Menstrual Cups vs Discs: What's the Difference?
Menstrual cups have been around for quite some time, but now there’s a new kid on the block - the reusable menstrual disc! They both serve the same purpose (to collect your menstrual flow) but are very different products with varying pros and cons to be considered.
Menstrual Cups vs Menstrual Discs: How are they Similar?
- They both collect menstrual flow (rather than absorbing it like tampons)
- They are both typically made from medical grade silicone or TPE
- They are both reusable (provided you are using a reusable menstrual disc)
- Both are folded, inserted and worn inside the body
- You can do a range of physical activities with both such as swimming, dancing, yoga, running and more
- Both can provide leakproof protection by creating a seal with the vaginal walls
- Both should be used with caution if you have an IUD, as they can become entangled with your IUD strings, causing it to be dislodged
Menstrual Cups vs Menstrual Discs - How are they Different?
1. Size and Shape
Menstrual cups are usually smaller than discs and have a more rigid cone or bell-shaped base with a stem to assist with removal. Menstrual discs may appear ‘larger’ out of the box, but don’t let that intimidate you! The rim of a disc looks a lot larger at first glance, but when folded for insertion it becomes quite long and thin. The base of the disc is also much more flexible, which can feel more comfortable inside the body if you have concerns about cramping or bladder sensitivity. Discs are usually wider and shallower than cups due to how they are worn in the body.
A menstrual cup can be positioned lower down or higher up in the vagina depending on personal preference, and should always be placed directly below the cervix to catch your flow. Menstrual discs are inserted with one end of the rim wedged in the area behind the cervix (known as the fornix), and the other end held securely in place behind the public bone. Think of it like a bowl that surrounds the entire cervix!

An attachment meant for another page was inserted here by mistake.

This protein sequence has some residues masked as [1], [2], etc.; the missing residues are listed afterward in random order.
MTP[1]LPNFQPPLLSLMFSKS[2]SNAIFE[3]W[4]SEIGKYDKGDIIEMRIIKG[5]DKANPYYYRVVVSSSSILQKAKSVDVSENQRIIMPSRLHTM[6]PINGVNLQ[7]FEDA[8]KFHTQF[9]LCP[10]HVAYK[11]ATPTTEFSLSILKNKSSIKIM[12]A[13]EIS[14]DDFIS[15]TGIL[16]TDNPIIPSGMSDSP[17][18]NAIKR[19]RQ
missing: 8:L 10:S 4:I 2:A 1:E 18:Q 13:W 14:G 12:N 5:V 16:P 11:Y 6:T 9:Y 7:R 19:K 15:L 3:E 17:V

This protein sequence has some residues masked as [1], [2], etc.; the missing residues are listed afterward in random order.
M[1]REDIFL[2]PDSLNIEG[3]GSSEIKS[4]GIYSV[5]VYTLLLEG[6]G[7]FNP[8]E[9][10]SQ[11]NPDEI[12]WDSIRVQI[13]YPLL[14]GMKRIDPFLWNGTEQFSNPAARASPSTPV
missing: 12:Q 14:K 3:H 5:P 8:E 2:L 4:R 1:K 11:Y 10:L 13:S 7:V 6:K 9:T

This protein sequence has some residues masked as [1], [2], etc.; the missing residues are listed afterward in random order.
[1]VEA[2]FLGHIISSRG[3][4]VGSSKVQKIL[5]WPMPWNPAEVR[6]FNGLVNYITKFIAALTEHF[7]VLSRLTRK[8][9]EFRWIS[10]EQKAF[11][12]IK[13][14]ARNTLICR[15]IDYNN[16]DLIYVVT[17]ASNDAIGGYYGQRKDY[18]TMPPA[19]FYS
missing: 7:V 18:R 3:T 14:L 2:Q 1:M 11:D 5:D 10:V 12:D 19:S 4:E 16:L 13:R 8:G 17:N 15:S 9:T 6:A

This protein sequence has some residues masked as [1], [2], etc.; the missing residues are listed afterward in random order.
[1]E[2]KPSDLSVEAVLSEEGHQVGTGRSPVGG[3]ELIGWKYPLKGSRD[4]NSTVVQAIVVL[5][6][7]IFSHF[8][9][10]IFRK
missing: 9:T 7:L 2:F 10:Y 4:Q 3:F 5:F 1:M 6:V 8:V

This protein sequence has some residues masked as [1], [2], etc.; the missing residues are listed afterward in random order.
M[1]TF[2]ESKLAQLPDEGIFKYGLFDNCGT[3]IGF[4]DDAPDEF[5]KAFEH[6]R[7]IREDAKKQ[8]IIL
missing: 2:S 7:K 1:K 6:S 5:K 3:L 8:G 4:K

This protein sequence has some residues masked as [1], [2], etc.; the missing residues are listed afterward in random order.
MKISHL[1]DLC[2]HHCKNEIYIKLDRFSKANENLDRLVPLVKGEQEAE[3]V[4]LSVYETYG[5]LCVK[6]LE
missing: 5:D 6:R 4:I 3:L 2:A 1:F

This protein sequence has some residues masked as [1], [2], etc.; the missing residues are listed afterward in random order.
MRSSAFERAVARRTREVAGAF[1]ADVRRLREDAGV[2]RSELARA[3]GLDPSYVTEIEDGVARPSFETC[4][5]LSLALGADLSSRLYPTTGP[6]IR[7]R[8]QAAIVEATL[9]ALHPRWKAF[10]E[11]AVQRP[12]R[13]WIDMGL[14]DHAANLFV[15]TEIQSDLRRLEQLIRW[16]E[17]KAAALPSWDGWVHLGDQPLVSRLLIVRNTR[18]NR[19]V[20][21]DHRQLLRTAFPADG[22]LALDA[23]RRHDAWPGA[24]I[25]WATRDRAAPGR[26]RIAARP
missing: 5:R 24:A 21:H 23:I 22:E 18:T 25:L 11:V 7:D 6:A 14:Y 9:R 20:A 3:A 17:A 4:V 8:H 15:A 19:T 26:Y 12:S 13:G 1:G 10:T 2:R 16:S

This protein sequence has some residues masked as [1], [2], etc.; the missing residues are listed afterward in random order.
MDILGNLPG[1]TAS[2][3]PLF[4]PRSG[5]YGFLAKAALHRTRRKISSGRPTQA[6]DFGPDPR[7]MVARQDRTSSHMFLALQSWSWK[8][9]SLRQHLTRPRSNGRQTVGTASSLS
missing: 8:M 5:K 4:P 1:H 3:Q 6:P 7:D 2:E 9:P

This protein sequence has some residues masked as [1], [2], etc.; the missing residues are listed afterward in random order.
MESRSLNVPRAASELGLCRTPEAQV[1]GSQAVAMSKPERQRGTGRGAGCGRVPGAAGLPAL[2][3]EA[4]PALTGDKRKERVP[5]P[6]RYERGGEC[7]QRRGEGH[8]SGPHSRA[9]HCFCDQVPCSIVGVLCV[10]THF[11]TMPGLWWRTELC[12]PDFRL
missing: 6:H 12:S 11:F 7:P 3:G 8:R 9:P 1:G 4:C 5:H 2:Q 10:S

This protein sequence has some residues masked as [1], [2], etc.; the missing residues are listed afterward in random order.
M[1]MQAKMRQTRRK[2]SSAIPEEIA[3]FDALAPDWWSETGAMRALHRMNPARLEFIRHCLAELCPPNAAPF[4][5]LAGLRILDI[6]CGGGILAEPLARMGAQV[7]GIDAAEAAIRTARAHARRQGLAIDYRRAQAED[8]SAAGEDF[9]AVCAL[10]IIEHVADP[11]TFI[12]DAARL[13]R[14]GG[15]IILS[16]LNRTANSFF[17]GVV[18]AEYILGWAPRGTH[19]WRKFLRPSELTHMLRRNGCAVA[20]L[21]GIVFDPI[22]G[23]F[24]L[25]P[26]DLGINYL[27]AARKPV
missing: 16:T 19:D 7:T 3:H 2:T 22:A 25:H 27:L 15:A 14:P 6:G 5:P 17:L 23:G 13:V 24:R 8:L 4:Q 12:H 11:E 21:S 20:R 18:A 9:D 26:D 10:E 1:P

Menstrual discs may be a better choice for those with a heavy flow or who pass lots of clots if they struggle with higher capacity menstrual cups. This is because menstrual discs generally have a higher capacity and wider top opening to allow for large clots (for example, the Ziggy Menstrual Disc holds up to 76ml of fluid and ‘High’ size Lumma discs can hold up to 60ml). Keep in mind that the full capacity of a disc can be variable, as the base is so flexible and can become compressed inside the body depending on how it is positioned.
4. Flexibility or Firmness
Menstrual cups come in varying degrees of firmness (learn why here), but the base and rim are both rigid and designed to ‘pop open’ once inserted. Menstrual discs, on the other hand, only have a rigid rim and the base or ‘bowl’ is made of a much thinner, more flexible silicone. The disc rim springs open to keep the disc in place, while the base usually
Both cups and discs are folded to insert, although a little differently. There are many different folds you can use for a menstrual cup, such as the ‘C’ fold or ‘punch-down’ fold. The rim of a disc is pinched in half to form a long, thin ‘8’ shape. You insert a menstrual cup into your vagina and allow it to ‘pop’ open and make contact with the vaginal walls to create a seal. A menstrual disc is inserted flat and pushed to the very back of your vaginal canal where one end of the rim is placed in the space behind the cervix, then the other end is tucked behind the pubic bone.
To remove a menstrual cup, you pinch the base to release the suction seal before wiggling the cup down and out of the vagina, which can usually be done while keeping the cup upright and without spills. Be warned that menstrual discs can be a little messier! To remove a disc, there is no suction seal so you only need to hook your finger under the rim to dislodge it. The disc can then be removed from the vagina at a 45-degree angle. This, combined with the fact that a disc has a flexible ‘bowl’ that is compressed during removal, can lead to some spillage. Therefore, you should remove your disc only over the toilet or in the shower. We love that the Lumma Disc comes with a silicone string to help with easier removal.
7. Period Sex
Because menstrual discs have a thin, soft and flexible ‘bowl’, they can be safely and comfortably worn during sex. The disc will hold your menstrual blood so you can enjoy sex during your period without the mess, and are virtually undetectable if positioned correctly. Menstrual cups on the other hand have a much firmer base and most have a stem, meaning they shouldn’t be worn during sex. Read our full guide to mess-free period sex here.
How to Know Which One to Choose
It really comes down to personal preference and what works for your body! It can take some trial and error and trying different options to find what’s best for you. Some people have not had success with cups but love discs, and vice versa.
We stock the range of menstrual discs below.
For a detailed menstrual disc measurements and features, see our Menstrual Disc Comparison Chart.
We stock the range of menstrual cups below.
For a detailed menstrual cup measurements and features see our, Menstrual Cups Comparison Chart.